There is just no way to get all our electricity from renewable sources. Even if we covered the entire states of AZ and NV plus the California and NM deserts with solar panels, it would produce only about 8% of the electricity needed by the nation.

Thus, I'd really like to see the "plan" -- slogans and platitudes are easy.

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Response to ashling (Original post)

Sun Jan 13, 2019, 09:47 AM

10. I lived in Strasbourg France for about 4 weeks 7 years ago.

We never once rode in a car while we were there. Public transportation was so cheap and abundant. There was the train, the buses, and the trams. The trams ran all through town from 6am until midnight in 15 minute intervals and from 1 = 5 with hourly intervals. Trains ran between towns and we could get to Germany in 15 min. Almost no one owned cars, our friend said when he wanted to go to his girlfriends parents out in the country they either borrowed his mother's' car (she was the only person he knew with a car) or take the train then a taxi. Again, it was easy and inexpensive and no hassle whatsoever. it was also so much quieter without all the car noise, I really hated it when I returned, it is so loud here compared to there. I would be totally ecstatic to have reliable good inexpensive public transit options in places other than the largest cities.

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Response to lark (Reply #10)

Sun Jan 13, 2019, 10:14 AM

17. I would too...but let's not forget the French are rioting because of conditions...Europe is not a

a paradise by any means...a gas tax began it all.

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Response to Demsrule86 (Reply #17)

Sun Jan 13, 2019, 10:24 AM

20. No one is suggesting Europe is a "paradise,"

just that many parts of Europe are far superior to the United States with regard to public transportation (and biking).

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Response to SMC22307 (Reply #20)

Sun Jan 13, 2019, 11:00 AM

23. Mostly because fuel taxes make it very costly to drive

Gas prices in Europe are in the $7-$8 range. Should we propose an additional $5 per gallon tax like they do?

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Response to MichMan (Reply #23)

Sun Jan 13, 2019, 11:23 AM

25. That will hurt the little guy. I'd rather we raise the top marignal tax rates...

to WWII through Ronnie Raygun levels and funnel much of that money toward the Green New Deal. Jobs, new infrastructure, better for the environment... it's a win/win.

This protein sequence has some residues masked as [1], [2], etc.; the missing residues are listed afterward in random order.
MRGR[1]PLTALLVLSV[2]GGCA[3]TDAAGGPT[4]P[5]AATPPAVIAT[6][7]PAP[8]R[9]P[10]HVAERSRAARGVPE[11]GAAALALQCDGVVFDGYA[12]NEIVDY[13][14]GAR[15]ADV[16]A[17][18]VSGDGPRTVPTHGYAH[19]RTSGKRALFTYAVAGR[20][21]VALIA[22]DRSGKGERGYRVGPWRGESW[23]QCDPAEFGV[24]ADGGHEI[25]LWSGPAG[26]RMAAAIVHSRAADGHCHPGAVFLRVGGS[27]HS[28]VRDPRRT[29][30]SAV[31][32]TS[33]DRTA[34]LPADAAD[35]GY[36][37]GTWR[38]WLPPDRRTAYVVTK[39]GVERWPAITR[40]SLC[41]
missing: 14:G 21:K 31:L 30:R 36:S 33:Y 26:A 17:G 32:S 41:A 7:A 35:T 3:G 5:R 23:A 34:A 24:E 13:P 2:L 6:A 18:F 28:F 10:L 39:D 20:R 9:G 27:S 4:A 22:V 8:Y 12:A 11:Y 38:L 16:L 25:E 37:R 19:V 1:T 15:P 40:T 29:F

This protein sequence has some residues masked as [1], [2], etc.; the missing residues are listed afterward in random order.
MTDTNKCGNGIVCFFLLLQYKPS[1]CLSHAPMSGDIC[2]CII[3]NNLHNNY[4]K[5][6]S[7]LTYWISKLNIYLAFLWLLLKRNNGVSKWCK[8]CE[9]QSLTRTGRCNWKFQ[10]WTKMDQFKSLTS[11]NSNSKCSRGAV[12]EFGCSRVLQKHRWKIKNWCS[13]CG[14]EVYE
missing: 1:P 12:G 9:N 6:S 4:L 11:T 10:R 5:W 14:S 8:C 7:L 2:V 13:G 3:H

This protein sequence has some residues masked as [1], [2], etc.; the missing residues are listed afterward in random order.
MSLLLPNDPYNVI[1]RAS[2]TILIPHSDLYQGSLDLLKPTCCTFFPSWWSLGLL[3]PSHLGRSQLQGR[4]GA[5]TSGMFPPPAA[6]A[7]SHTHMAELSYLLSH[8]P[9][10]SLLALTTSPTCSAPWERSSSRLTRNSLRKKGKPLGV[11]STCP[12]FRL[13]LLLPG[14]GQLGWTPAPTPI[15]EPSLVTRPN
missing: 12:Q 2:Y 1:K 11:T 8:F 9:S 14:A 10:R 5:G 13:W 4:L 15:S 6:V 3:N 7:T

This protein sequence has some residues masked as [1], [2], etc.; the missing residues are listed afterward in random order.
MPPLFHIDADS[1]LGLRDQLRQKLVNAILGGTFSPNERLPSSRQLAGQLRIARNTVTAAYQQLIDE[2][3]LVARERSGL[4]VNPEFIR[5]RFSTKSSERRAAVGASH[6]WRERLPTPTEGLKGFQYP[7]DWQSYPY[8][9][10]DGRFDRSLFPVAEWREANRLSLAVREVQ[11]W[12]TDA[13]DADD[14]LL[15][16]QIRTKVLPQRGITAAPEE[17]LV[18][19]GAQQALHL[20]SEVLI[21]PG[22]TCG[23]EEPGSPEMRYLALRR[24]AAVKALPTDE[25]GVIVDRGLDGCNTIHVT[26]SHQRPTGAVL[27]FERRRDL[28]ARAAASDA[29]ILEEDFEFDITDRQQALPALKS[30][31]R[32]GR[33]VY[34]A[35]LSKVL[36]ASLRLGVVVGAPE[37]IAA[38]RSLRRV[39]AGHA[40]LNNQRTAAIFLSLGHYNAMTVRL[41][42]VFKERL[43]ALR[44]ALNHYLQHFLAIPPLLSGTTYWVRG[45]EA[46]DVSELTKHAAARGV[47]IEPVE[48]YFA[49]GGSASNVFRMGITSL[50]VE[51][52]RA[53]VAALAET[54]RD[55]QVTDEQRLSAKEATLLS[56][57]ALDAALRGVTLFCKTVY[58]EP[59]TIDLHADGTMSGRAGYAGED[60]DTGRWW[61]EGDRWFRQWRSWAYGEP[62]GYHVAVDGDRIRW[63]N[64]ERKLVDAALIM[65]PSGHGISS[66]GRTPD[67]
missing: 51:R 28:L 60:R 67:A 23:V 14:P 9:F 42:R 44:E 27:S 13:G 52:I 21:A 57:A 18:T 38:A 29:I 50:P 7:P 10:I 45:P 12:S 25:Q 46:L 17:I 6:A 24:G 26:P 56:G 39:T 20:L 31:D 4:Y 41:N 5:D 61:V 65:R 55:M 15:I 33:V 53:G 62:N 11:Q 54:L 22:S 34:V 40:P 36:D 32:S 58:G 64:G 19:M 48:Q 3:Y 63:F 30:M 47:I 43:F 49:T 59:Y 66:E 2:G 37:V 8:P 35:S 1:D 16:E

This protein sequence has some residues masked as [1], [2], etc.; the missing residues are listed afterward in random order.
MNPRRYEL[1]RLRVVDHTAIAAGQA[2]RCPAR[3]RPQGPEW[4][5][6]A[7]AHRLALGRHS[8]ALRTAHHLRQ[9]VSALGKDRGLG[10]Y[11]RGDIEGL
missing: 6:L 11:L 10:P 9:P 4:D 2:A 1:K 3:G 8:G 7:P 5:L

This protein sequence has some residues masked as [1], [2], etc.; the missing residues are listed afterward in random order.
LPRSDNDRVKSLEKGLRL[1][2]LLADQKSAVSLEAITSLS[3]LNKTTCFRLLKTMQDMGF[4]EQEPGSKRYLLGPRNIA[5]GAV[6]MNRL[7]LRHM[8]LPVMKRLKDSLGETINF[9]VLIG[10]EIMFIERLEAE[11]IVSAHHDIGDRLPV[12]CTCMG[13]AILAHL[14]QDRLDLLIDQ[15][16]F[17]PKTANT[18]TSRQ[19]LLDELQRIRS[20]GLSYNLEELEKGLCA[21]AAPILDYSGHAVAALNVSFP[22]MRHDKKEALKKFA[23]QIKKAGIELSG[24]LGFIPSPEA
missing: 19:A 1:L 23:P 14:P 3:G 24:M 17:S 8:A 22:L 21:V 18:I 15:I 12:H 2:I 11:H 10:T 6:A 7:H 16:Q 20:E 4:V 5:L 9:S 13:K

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Response to SMC22307 (Reply #25)

Sun Jan 13, 2019, 11:42 AM

32. How would that reduce the use of fossil fuels ?

So we want cheap gas prices, but expect the little guy to not use much of it by increasing taxes on the rich?

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Response to MichMan (Reply #32)

Sun Jan 13, 2019, 03:23 PM

45. By providing viable alternatives.

I envision the Green New Deal as a massive public works project, much like the Civilian Conservation Corps. Unlike the ACA that wasn't 'sold' properly, we'd have to sell the hell out of this. Public opinion (of all Americans, not just the little guy) would need to shift and it won't be easy, but it can be done. Tax the wealthy, tax oil and gas company profits, curb corporate tax evasion, offer low interest rates for green investment... why would any Democrat oppose those things?

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Response to MichMan (Reply #23)

Sun Jan 13, 2019, 11:40 AM

29. The federal gas tax in the US is 17 cents per gallon and hasn't gone up in 25:years

Raising it to 25 or 30 cents would substantially increase desperately needed income for the Highway Trust Fund and would not impose a hardship on most people.

It's interesting that we've watched gas prices rise drastically over the years in order to out more money in oil companies' pockets whime uttering barely a peep of protest, but suggest we add a few cents to the gas tax in order to repair crumbling bridges and roads and other infrastructure, and folks scream bloody murder.

Infrastructure costs money.

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Response to EffieBlack (Reply #29)

Sun Jan 13, 2019, 11:46 AM

35. Increasing gas tax by 15 cents will make people buy electric?

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Response to SMC22307 (Reply #20)

Sun Jan 13, 2019, 11:39 AM

28. At what cost? What about the ghettos ouside of Paris?